All US Posts in Mexico Suspend Services

The US Embassy in Mexico has released an April 27 Public Announcement Update on the flu outbreak in the country. The US Embassy in Mexico City and all U.S. Consulates throughout the country have now suspended all non-essential services to the public until May 6.

“On April 27, the Government of Mexico announced that as a precautionary measure, all schools throughout the country from kindergarten through university level will remain closed until May 6. All government-sponsored events involving large crowds in Mexico City have also been canceled, and museums and most tourist attractions are closed.
[…]
Additionally, U.S. consulates in Mexico will suspend some nonimmigrant visa operations until May 6, but may see a limited number of applicants. More information will be provided on April 28, 2009 about nonimmigrant visa operations at U.S. consulates. If visa operations need to be suspended beyond May 6, we will inform the public as soon as possible.”

The announcement also states that operations at the U.S. consular agencies throughout Mexico may be curtailed. “Several are closing to the public entirely for walk-in services, seeing the public by appointment only.”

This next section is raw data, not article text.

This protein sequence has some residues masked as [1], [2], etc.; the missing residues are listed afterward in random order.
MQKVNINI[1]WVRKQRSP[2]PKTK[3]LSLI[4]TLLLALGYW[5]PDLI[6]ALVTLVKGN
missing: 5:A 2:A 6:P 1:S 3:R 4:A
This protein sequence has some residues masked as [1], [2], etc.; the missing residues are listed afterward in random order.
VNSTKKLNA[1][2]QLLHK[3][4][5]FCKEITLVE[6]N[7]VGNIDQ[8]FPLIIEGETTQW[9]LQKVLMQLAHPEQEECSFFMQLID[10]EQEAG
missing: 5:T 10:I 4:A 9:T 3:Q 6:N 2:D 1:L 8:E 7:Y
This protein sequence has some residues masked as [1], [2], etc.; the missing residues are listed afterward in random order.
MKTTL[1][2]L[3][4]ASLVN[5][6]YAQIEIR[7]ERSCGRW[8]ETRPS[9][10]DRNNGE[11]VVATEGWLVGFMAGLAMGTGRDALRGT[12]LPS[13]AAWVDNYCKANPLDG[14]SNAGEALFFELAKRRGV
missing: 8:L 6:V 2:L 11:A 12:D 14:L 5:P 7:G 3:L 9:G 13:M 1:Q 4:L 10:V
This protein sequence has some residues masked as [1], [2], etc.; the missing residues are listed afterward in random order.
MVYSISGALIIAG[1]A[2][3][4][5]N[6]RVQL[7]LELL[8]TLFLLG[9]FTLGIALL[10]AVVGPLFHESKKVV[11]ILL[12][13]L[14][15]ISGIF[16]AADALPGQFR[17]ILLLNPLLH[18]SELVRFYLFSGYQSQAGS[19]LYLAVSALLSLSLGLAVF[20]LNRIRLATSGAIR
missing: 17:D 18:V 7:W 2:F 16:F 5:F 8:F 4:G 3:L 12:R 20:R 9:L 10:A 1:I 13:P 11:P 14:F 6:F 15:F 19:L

The US Mexico Mission covers all the nine US Consulates in Ciudad Juarez, Guadalajara, Hermosillo, Matamoros, Merida, Monterrey, Nogales, Nuevo Laredo, Tijuana and the 13 Consular Agencies in Acapulco, Cabo San Lucas, Cancún, Ciudad Acuña, Cozumel, Ixtapa/Zihuatanejo, Oaxaca, Piedras Negras, Playa del Carmen, Puerto Vallarta, Reynosa, San Luis Potosí and San Miguel de Allende.

See US Embassy Mexico’s Public Announcement page.


Updated: 1:08 PM

I should add that according to the WHO update (see Epidemic and Pandemic Alert and Response for daily update) as of 27 April 2009, the United States Government has reported 40 laboratory confirmed human cases of swine influenza A(H1N1), with no deaths. Mexico has reported 26 confirmed human cases of infection with the same virus, including seven deaths. Canada has reported six cases, with no deaths, while Spain has reported one case, with no deaths.

Although the alert has been bumped up to phase 4, the WHO advises no restriction of regular travel or closure of borders. “It is considered prudent for people who are ill to delay international travel and for people developing symptoms following international travel to seek medical attention, in line with guidance from national authorities. There is also no risk of infection from this virus from consumption of well-cooked pork and pork products. Individuals are advised to wash hands thoroughly with soap and water on a regular basis and should seek medical attention if they develop any symptoms of influenza-like illness.”